Mount Mercy University’s two highest awards for graduates were presented during the 2015 commencement ceremony on Sunday, May 17, at the U.S. Cellular Center. Tyler Keith, a psychology major originally from Muscatine, Iowa, received the Mary Catherine McAuley Award. This is the highest honor given to a student who has attended Mount Mercy for four years. Fatmir Kote, a criminal justice major from Albania, received the Mary Frances Warde Award, the highest honor given to a student who transferred to Mount Mercy.
Bethany Rinderknecht, graduating with a Master's in Strategic Leadership, received the prestigious President’s Award during Honors Convocation on Saturday, May 16. The President’s Award is bestowed in recognition of outstanding perseverance and diligence in pursuing goals. The award was unique this year, because it was given to a person who is both a student and employee of the university.
Nearly 530 students graduated from Mount Mercy this spring, with 404 students completing undergraduate studies and 124 students completing graduate studies.
Sister Karen Schneider, Sister of Mercy and assistant professor of pediatric emergency medicine at Johns Hopkins University Children’s Center, served as the commencement speaker. Katerina Althoff, an English major with minors in criminal justice and creative writing from Cascade, Iowa, was the student speaker.
Created with flickr slideshow.
Tyler Keith received the Mary Catherine McAuley Award, which is presented to the graduate who, in addition to a high scholastic ranking of a 3.0 or above, has exemplified to a marked degree cooperation with administration, faculty and students; integrity in his/her personal relationships; and leadership and loyalty in furthering the ideals of Mount Mercy. The award is named for Catherine McAuley, who founded the Sisters of Mercy in Ireland in 1831.
Keith is a leader, motivator and champion both in and out of the classroom. Dr. Dennis Dew, Keith’s advisor, said: “I have known Tyler as a student for four years, but also remember meeting him as a prospective student touring Mount Mercy University. He was then as he is now: a personable, motivated, and conscientious person eager to meet the challenging goals he sets for himself. He is able to make connections with many different kinds of people in positive ways. In class, he is invariably the cheerleader for others’ successes while maintaining his own academic success. He has excellent leadership qualities because people appreciate being around him and people are engaged by him because of his positive outlook and high energy.”
During his time at Mount Mercy, Keith’s athletic career was impressive. He recently earned NAIA Scholar-Athlete honors for cross country in the fall of 2014 and previously in track & field in the spring of 2014. He was the Midwest Collegiate Conference Men’s Cross Country champion in 2014 and was an NAIA national qualifier. He won two conference outdoor track & field titles in steeplechase and the 1,500 meter in the spring of 2014.
Fatmir Kote received the Mary Frances Warde Award, the highest honor given to a student who transferred into Mount Mercy and has acquired a minimum of 30 credit hours at the university. The award is conferred upon the graduate who, in addition to a high scholastic rating (3.0 or above), has exemplified to a marked degree cooperation with administration, faculty, and students; integrating in his/her personal relationships; and leadership and loyalty in furthering the ideals of Mount Mercy. The award is named for Mary Frances Warde, who founded the Sisters of Mercy in America in 1843.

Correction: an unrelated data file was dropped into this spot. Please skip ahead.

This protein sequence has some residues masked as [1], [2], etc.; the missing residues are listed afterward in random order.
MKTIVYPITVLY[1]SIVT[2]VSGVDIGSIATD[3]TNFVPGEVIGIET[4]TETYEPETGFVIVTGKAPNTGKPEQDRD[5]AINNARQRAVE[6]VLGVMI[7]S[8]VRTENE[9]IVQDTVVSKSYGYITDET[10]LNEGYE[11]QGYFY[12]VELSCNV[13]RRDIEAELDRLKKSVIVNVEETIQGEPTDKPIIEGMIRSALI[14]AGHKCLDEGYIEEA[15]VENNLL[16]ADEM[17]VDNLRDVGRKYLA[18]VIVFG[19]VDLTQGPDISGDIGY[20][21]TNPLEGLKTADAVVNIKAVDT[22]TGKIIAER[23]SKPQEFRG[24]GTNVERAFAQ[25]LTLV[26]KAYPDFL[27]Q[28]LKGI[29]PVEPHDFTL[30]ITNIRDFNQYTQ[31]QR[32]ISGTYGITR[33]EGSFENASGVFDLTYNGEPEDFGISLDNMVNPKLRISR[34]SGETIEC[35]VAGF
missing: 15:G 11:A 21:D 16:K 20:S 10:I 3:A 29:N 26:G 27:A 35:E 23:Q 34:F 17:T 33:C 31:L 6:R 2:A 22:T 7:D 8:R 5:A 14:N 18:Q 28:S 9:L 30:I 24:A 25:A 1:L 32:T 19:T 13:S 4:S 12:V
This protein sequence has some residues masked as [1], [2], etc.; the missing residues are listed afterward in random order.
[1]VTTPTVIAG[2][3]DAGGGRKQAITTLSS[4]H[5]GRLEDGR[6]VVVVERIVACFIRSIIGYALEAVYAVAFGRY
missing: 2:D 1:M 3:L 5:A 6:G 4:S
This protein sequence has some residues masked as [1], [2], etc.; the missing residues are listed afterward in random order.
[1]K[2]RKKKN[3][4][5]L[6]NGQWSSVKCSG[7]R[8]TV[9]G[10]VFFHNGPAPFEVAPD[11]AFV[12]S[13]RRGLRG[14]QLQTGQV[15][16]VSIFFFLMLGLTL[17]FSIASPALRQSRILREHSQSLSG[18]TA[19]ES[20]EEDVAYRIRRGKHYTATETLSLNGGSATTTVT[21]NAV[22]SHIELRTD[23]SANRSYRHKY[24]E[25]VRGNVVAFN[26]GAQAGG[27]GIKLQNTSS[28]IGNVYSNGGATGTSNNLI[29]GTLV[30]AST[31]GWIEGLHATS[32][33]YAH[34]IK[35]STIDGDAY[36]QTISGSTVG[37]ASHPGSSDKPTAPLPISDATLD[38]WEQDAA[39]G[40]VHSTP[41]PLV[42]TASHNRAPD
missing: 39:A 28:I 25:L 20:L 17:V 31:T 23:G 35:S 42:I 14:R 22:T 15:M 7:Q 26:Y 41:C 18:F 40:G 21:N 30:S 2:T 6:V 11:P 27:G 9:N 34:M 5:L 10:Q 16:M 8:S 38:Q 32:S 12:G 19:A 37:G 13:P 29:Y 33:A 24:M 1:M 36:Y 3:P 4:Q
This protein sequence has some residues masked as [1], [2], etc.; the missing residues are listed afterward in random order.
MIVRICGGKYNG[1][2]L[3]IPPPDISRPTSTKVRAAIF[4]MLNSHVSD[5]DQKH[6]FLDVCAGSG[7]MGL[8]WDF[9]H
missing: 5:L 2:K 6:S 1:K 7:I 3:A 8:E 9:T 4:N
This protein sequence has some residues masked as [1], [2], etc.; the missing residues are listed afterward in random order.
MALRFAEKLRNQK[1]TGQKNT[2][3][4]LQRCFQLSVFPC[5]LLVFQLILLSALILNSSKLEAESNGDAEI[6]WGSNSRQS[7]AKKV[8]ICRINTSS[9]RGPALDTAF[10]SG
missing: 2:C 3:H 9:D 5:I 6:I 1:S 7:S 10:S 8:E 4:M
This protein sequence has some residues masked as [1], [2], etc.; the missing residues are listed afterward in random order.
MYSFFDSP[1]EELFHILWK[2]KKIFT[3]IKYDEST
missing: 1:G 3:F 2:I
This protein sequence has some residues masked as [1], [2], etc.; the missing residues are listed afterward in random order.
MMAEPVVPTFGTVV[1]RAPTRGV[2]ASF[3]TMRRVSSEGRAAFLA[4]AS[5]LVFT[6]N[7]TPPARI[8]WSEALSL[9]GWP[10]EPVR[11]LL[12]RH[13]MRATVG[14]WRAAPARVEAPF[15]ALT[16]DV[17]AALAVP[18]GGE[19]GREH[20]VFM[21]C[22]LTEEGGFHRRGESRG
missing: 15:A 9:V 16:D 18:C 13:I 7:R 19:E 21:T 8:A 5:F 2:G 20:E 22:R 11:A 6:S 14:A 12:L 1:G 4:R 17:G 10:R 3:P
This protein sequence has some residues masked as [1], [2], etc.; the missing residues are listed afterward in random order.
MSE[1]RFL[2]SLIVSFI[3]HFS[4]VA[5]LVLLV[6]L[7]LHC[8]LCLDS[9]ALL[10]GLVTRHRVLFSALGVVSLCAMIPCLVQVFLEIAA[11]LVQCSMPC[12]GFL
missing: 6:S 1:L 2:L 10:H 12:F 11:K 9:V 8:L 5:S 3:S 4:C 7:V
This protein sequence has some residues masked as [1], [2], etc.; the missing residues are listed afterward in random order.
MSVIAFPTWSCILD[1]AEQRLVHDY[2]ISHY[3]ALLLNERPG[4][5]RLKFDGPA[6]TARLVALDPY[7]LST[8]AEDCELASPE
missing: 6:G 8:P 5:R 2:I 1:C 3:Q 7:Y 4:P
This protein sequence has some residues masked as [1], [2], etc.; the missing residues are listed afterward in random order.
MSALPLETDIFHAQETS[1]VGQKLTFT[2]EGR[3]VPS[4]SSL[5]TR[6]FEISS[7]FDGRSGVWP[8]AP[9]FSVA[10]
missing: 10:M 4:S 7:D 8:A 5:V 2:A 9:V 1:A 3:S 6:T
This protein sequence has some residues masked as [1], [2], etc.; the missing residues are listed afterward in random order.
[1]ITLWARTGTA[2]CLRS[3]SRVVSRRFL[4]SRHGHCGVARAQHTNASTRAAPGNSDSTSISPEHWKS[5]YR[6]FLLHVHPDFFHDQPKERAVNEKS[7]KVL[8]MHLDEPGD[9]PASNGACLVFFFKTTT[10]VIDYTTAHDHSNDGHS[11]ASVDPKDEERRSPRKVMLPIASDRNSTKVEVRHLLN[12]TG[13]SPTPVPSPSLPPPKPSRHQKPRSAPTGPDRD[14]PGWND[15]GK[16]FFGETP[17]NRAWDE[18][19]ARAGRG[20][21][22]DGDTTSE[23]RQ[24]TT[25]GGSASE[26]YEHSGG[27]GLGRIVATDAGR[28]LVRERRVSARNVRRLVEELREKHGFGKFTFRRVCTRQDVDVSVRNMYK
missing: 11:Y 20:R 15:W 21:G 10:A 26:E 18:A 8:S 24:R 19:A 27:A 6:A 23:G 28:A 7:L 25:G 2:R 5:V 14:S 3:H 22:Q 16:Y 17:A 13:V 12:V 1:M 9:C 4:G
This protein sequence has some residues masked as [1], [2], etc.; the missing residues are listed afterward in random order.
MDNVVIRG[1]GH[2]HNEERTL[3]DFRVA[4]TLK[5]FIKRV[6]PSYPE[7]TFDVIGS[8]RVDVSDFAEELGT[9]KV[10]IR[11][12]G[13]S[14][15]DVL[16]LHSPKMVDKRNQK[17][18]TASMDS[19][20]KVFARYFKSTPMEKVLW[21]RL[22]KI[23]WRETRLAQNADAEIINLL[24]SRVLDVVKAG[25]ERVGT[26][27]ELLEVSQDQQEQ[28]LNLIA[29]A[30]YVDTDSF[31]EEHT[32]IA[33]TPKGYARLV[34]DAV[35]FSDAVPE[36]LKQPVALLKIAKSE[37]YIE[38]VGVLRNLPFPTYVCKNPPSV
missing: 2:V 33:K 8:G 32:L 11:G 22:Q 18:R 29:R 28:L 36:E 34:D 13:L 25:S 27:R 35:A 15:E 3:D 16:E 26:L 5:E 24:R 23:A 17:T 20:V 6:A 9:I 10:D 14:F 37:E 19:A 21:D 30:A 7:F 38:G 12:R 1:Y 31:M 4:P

“Fatmir is the perfect person for the Mary Frances Warde Award,” said Dr. Chad Loes, Fatmir’s academic advisor and professor of criminal justice. “I went to Fatmir’s homeland of Albania a few months back, and I can tell you he came from humble beginnings. Fatmir has always had a unique ability to build relationships with others—he is remarkably collegial with faculty and students. Many faculty members have commented on Fatmir’s incredible dedication to his studies.”
In addition to his studies, Kote is also an employee of Mount Mercy. He began as an officer in the university’s Public Safety office and stepped up to lead the team when given the opportunity to become interim director.
Bethany Rinderknecht received the President’s Award during Mount Mercy’s Honors Convocation on Saturday, May 16. The President’s Award is given in recognition of outstanding perseverance and diligence in pursuit of goals. The award was unique this year, because it was given to a person who is both a student and employee of the university.
“Many times the multiple roles of employee, student, mom and caregiver lead to difficulty in one of those important roles,” said Mount Mercy University President Laurie Hamen at Saturday’s event. “In the case of our award winner, she has excelled at them all. In her role as director, she helps many students—both graduate and undergraduate—achieve their goals of completing a college education. Her positive attitude, professionalism and genuine compassion for students impress all who know her.”
Rinderknecht is often described an engaged and excellent student who often contributes.
“Bethany Rinderknecht has taken courage, drive, compassion, tenacity and heart to the next level and excelled as a student at Mount Mercy,” Hamen said.
Whether you're a graduate, parent, friend, family member or faculty or staff member, share your commencement activities with us (@MountMercy) on twitter using #MMUgrad15. Tweet with us before, during or after commencement!